With 30-year fixed mortgage rates currently averaging around 3.50%, it might make sense for homeowners to consider refinancing. Depending on several factors, such as your current interest rate and age of your existing mortgage, refinancing could mean a lower monthly payment and big savings over the life of the loan.
Source: Freddie Mac, 30-Year Fixed Rate Mortgage Average in the United States [MORTGAGE30US], retrieved from FRED, Federal Reserve Bank of St. Louis; https://fred.stlouisfed.org/series/MORTGAGE30US, March 1, 2020.
Should you refinance your mortgage?
Interest rates are very low right now, so unless you bought or refinanced in 2012 or 2013, odds are your rate is higher than what you could get today, assuming no changes to your credit or income that might negatively impact your profile as a borrower. When you refinance a mortgage, you get a new loan and use the proceeds to pay off your existing mortgage. The principal is typically your current outstanding mortgage balance and the loan will be re-amortized over a new period, perhaps 30 years.
Refinancing your mortgage can be a great way to increase your monthly cash flow and pay less in interest over the lifetime of the loan. But before rushing off to speak with a lender, it’s helpful to understand how the potential benefits and drawbacks of refinancing can change relative to your personal situation.
When did you get your current mortgage?
When you first start payments on a fixed-rate mortgage, most of your monthly payment is interest expense, with a much smaller amount going to pay down your principal. As the years pass, more and more of your fixed monthly payment will drift towards paying down the loan principal.
Since so much of your monthly payment is interest expense at the beginning, refinancing a mortgage obtained more recently can provide greater savings to homeowners over the life of the loan (all else equal) compared to individuals who have had their loan for longer, as they’ve already gone through the years with the greatest interest expense and did so at the higher rate.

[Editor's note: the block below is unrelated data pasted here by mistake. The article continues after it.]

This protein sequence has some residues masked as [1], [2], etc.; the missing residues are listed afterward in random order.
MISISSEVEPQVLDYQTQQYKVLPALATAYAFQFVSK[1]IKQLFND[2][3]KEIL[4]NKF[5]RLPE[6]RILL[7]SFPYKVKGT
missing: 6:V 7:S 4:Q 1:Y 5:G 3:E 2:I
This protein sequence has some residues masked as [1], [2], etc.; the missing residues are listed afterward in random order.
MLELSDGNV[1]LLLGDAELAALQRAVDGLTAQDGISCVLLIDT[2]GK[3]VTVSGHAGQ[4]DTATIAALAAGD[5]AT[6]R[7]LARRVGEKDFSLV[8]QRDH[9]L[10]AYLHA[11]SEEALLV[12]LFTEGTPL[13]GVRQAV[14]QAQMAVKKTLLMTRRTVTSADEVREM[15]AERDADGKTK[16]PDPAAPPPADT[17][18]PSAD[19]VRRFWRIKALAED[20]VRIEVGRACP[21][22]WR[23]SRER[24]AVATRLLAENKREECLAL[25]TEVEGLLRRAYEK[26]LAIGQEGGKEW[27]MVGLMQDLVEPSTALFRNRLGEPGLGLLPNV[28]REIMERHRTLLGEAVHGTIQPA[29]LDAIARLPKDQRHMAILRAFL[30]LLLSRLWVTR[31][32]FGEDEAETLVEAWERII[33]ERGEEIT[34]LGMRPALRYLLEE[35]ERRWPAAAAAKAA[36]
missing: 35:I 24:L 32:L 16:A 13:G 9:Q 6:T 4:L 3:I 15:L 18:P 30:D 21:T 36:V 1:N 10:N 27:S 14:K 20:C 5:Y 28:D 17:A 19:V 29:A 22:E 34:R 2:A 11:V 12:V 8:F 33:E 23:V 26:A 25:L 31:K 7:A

Although homeowners with a newer mortgage may see greater overall savings, individuals with an older mortgage will generally see the most significant drop in their monthly payment. As explained above, when you refinance, you’re getting a new loan. When homeowners refinance a longstanding mortgage, the new loan amount will be reflective of the principal they’ve paid to date. Combined with a lower interest rate, the savings can be substantial.
By way of example, consider two homeowners who both purchased a home with a $500,000 loan and 4.25% interest rate. Both are now considering refinancing at 3.25%. The first owner purchased in 2010 and the second buyer obtained a loan in 2018. All else equal, the first homeowner will have a smaller monthly payment after refinancing.
How long will it take to break even on your closing costs?
As you might imagine, your potential benefit from refinancing depends, in part, on how much your new interest rate will change relative to your current one. The bigger the spread the bigger the potential savings. If you’re considering refinancing, a starting point for your cost-benefit analysis should be the payback period for your closing costs.